Tuesday, January 15, 2008

of frogsicles and zombie orb-weaving spiders

I think my original interest in this book came about with my hypothesis that some people (perhaps me in particular) might have stronger immune systems than others simply in the fact that they have weaker immune systems than everyone else. Ultralong oxymoron? Let me try and explain: I seem to have a continual cold (especially in winter) or a cold that comes, gets better for a day or two, and then returns. My mother shows constant concern for this and is always urging me to a doctor (said doctors can never do much~neither can airbourne or Theraflu) but of course i am constantly exposed to the public and every virus that comes their way (basically every virus that comes into our community~especially since those lovely people who are too sick to go into work must come into the library to pick up their movies to keep them entertained at home.) Anyway, i'm known to have a weak immune system, but i sometimes wonder if my immune isn't very strong for fighting off all those viruses it gets and not getting any major complications~perhaps when the major superbug hits i will have already developed and immunity to it because i will have already had one of its original permutations. It's a theory anyway...
Survival of the Sickest: a medical maverick discovers why we need disease isn't quite so much a defense of my theory as it is a rather fascinating study of evolutionary epidemiology (among other things~and perhaps if i had read the subtitle before placing the hold i might have picked up on that~but maybe i read a review and had an entirely different reason for wanting to read the book in the first place~one never knows these things). The medical maverick of the subtitle is Dr. Sharon Maolem (Jonathan Prince is co-credited~a not-so-much ghost writer?) The reading is pretty easygoing, if you are new to the subject area it is incredibly interesting~if you are not new to the subject area there might not be that much new information here but the presentation is such that might still come across a few "a-has" or "I hadn't thought of that one".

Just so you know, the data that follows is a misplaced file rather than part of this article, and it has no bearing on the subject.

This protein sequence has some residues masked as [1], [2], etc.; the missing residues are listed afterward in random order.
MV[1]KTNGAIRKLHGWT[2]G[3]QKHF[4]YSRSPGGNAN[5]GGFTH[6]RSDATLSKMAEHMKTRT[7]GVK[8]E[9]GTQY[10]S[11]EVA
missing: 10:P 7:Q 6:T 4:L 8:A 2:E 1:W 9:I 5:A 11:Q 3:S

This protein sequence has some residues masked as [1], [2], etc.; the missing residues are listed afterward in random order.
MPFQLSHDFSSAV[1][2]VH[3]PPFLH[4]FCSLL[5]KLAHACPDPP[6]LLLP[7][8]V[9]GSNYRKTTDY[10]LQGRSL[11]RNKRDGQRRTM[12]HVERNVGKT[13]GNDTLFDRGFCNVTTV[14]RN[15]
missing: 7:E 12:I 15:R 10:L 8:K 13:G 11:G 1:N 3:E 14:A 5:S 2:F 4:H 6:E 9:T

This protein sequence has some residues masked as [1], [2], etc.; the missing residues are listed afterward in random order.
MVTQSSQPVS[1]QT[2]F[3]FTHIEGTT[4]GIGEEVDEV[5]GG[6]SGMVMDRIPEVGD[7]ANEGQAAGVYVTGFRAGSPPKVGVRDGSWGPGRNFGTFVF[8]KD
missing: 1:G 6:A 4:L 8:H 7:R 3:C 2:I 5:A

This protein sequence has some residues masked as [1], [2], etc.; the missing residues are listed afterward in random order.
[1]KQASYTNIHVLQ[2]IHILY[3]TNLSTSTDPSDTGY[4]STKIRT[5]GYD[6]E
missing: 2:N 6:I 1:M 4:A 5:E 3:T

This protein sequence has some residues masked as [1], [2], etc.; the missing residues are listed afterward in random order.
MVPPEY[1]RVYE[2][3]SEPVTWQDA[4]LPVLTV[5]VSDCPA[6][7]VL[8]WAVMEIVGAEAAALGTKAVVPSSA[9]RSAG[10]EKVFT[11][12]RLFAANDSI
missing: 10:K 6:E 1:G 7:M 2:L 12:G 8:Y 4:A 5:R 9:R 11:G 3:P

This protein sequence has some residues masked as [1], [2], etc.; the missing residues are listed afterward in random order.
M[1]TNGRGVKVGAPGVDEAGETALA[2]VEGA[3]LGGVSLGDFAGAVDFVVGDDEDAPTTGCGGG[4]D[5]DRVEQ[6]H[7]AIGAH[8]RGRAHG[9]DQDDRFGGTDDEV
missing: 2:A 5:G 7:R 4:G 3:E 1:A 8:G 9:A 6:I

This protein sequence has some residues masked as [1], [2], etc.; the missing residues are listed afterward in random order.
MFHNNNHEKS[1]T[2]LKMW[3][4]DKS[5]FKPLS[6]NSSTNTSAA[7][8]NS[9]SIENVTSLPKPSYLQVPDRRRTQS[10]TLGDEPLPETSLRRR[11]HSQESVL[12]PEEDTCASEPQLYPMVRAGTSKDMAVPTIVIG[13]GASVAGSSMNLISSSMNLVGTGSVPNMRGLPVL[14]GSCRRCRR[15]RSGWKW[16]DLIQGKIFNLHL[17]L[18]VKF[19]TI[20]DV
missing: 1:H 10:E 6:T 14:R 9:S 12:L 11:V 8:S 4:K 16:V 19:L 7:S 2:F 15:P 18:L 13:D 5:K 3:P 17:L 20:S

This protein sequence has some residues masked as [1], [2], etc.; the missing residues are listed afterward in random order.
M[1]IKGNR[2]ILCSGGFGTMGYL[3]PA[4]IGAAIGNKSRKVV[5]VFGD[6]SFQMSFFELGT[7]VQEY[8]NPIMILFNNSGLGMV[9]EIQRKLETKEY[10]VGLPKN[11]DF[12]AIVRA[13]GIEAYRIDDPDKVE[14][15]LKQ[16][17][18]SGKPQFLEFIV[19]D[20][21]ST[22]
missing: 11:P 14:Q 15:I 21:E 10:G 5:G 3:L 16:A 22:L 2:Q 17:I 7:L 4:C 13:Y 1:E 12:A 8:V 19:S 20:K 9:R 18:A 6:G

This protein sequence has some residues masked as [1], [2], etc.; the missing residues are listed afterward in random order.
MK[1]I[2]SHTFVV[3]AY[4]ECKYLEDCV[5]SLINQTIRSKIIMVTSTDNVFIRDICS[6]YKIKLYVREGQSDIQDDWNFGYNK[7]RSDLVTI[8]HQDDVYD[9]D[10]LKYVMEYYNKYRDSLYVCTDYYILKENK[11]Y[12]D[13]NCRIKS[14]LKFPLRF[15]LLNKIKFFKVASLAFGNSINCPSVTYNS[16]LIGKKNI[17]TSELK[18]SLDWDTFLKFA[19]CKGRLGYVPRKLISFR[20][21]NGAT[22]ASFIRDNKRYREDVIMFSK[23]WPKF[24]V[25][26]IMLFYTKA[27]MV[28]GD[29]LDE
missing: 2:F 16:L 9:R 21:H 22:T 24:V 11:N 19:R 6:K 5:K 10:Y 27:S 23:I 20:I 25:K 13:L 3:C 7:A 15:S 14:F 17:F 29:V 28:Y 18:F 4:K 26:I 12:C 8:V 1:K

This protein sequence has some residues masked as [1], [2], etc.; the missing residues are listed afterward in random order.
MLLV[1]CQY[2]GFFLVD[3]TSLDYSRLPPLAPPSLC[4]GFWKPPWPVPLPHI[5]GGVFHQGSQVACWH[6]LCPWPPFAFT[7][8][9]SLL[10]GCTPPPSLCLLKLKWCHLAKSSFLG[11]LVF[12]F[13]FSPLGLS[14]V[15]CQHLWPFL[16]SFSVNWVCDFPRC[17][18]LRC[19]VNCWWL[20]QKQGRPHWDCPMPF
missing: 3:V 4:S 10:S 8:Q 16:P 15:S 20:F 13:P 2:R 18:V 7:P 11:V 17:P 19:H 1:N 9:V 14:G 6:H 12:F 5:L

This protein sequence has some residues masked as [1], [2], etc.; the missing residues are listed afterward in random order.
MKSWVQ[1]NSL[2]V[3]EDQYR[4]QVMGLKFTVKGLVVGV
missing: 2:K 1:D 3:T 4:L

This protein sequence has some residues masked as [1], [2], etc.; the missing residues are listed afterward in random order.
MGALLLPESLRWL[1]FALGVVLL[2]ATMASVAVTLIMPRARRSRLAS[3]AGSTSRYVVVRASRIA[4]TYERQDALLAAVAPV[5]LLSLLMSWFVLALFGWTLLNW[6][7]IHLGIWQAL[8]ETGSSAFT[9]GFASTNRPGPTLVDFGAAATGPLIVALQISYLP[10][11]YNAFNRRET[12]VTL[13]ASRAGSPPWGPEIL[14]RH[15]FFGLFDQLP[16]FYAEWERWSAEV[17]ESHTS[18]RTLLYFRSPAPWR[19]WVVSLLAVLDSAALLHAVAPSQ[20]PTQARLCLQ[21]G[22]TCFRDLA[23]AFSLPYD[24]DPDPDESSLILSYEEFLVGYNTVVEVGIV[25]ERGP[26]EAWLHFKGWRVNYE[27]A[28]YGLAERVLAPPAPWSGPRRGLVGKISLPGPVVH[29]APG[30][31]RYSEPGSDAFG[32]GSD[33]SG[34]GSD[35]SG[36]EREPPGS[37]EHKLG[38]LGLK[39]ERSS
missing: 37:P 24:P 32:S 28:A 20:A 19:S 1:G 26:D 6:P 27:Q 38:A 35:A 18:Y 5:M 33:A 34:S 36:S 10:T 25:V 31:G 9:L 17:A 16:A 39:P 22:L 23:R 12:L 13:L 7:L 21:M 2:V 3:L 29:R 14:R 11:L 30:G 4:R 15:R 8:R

His basic premise is that evolution and the climatic conditions of our ancestry contributed to our genetic heritage (perhaps not such a huge intellectual leap) but that the genetic predisposition to certain diseases such as diabetes was an advantage in colder climates such as Northern Europe or Scandinavia where increased sugar levels might be a protection against the cold.
I'm not sure how much of a "maverick" Dr. Moalem is (a Ph. D. in human physiology and in the "emerging fields of neurogenetics and evolutionary medicine"), much of this has been at least postulated before; but he does an excellent job of synthesizing it for the general reader (i enjoyed it anyway.)

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